The critical case has been well made by the Institute of Fiscal Studies (as I expected): Stephanie Flanders on IFS reaction to the Budget
http://www.bbc.co.uk/blogs/thereporters/stephanieflanders/2010/06/ifs_reaction_to_the_budget.html
http://www.publicservice.co.uk/news_story.asp?id=13344

And in the Financial Times: Osborne’s Kill or Cure Budget
http://www.ft.com/cms/s/0/de6ba960-7dde-11df-b357-00144feabdc0.html

The Budget has been presented as essential and unavoidable with no feasible alternative. This is a lie. If anything, the trade unions have muddied the waters and obscured that important message

The assessment of the Budget in The Economist also emphasises the inherent risk from its underlying assumption that private sector funding – and net exports – will make up for the cuts in public spending: Osborne’s gamble
http://www.economist.com/node/16438792?story_id=16438792

I thinks it’s fair enough for the unions to try and protect their members by opposing cuts likely to lead to unemployment. However, getting pissed off at the goverment’s attempt to let public sector workers have a say is just plain silly.

Lee, I appreciate your intentions here and understand your argument, but I can’t help thinking you’re somewhat wide of the mark. I’m no fan of the GMB, its modus operandi or its leadership and have harsh personal experience of deals attempted locally that have been against the interests of sections of its membership.

However, consultation is usually defined by trade unions (and backed-up by EU law) as “dialogue with a view to reaching agreement”. That’s a fair definition of talks held with mutual good faith and intent to my mind.

It describes a process whereby discussion reduces the prospect of conflict and produces some consensus about what should happen next in a situation where the overall parameters, usually financial, can’t be changed. When the dialogue works, it’s often because neither side is in a position to alter those parameters whether they like them or not and they trust each other sufficiently to produce least bad options.

No-one joins a union for them to negotiate a pay cut, but sometimes, as an alternative to job losses, and in the absence of other options, that’s what union members prefer. Unions can and do reflect preferences like that, but you won’t find details in union recruitment material or Paul Kenny’s press releases for obvious reasons.

I think the coalition governments tilt at consultation is a PR gimmick.

Before Paul Kenny could open his mouth, Clegg and Cameron had gone straight to employees with their letter and its associated publicity in a pretty obvious attempt to sideline the unions and deny them legitimacy in the exercise.

Moreover, telling public service workers that all serious ideas will be passed on to officials for consideration is hardly the outline of a genuine and transparent process that might encourage public service workers to put pen to paper.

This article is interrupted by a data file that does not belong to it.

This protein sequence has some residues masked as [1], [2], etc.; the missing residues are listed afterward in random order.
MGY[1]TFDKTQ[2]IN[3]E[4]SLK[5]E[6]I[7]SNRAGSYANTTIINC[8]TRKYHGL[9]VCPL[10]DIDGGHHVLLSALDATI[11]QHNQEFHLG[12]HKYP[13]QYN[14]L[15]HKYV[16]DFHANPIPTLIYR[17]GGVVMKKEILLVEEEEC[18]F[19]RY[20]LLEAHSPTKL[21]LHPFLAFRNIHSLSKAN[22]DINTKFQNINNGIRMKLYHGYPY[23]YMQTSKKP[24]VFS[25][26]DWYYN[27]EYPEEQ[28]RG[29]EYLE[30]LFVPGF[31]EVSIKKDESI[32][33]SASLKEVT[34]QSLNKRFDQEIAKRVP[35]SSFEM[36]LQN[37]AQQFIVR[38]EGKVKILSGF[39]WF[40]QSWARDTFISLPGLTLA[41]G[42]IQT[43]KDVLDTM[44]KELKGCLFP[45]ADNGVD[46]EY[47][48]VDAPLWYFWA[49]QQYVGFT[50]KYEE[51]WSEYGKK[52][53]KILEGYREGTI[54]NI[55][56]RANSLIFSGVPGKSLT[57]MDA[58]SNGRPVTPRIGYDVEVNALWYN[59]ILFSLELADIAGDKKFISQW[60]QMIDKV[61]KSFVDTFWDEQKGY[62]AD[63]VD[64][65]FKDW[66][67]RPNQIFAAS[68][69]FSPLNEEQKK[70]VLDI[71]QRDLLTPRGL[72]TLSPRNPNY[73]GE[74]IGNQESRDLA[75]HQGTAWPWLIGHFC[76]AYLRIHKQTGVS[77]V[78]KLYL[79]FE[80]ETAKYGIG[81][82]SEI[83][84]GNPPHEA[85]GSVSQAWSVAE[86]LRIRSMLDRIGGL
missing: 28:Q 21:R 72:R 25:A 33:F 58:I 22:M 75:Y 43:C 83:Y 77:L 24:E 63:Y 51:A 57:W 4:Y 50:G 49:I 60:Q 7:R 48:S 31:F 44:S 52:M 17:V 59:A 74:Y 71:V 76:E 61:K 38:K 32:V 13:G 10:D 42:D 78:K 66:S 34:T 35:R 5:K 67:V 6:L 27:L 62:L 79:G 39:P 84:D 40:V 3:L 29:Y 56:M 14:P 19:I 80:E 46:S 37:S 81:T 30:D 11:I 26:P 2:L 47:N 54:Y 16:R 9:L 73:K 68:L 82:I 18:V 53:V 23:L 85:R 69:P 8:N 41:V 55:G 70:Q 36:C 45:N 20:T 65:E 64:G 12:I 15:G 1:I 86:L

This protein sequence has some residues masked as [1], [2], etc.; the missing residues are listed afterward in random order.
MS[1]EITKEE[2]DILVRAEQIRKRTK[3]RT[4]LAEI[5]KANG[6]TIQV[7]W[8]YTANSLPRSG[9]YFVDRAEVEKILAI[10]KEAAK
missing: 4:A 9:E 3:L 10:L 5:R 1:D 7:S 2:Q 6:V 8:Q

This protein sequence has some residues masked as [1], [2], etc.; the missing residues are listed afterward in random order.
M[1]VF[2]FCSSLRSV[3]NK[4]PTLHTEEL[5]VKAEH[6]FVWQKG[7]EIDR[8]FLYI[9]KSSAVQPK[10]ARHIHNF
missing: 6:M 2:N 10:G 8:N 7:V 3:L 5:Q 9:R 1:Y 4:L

Many who have written up their indictments of dysfunctional public sector organisations in the past, you’ll remember, have been variously dismissed as cranks or, literally, as whistleblowers. Those who want to blow the whistle these days often go to their unions for advice in the first instance anyway.

I could produce a list of efficiency savings off the top of my head, many of which have already been put to ‘officials’, regularly in some cases, and ignored.

Cameron and Clegg trying to put their stamp on consultation, given that it depends on trust and good faith, is really a non-starter.

They showed on Tuesday that neither of them could be trusted on VAT, and yet unions should be expected to trust them on job cuts.

You must be kidding.

lespetroleuse:

I take your points on board, there is most certainly a difference in the way the consultation is being handled in process. Does that make a difference in how it is handled in practice? I don’t think so.

If unions and their members have any idea about alternatives to job cuts then they need to stop tub thumping and start organising their members to make use of the route of communication that has been made available.

Will it just be a gimmick? Unless the unions and public sector workers do things right then we’ll never know. The government will claim that no-one engaged with the process so they are forced to go through with their own plans. If they are organised then the government is unable to hide like this.

“They showed on Tuesday that neither of them could be trusted on VAT, and yet unions should be expected to trust them on job cuts.”

It’s not about trust. There is nothing to lose by engaging with the process as long as the unions spend their time actually documenting the serious options being suggested and organise people to send them en masse to give the options legitimacy.

Worse case scenario the same thing that was always going to happen, happens, and then we can all hold our MPs to account over that (and more powerful people can use it as a fair sized stick in the PR game). But if they *are* being sincere, then look at what you have the potential to gain.

Ultimately just because something is a PR gimmick doesn’t necessarily mean it isn’t also an opportunity to be taken. It’s game theory at the end of the day, and the GMB at least seem to be oblivious to the most sensible route of attack.

But yes, like I say I think Unions have their place, I agree with you that the *better* route would have been for the coalition to actually sit down with the unions as a first point of call…but then I can also see that the direct legitimisation of the unions in a process that is actually one of national economic politics as much as it is one of people’s jobs is a dangerous precedent to make.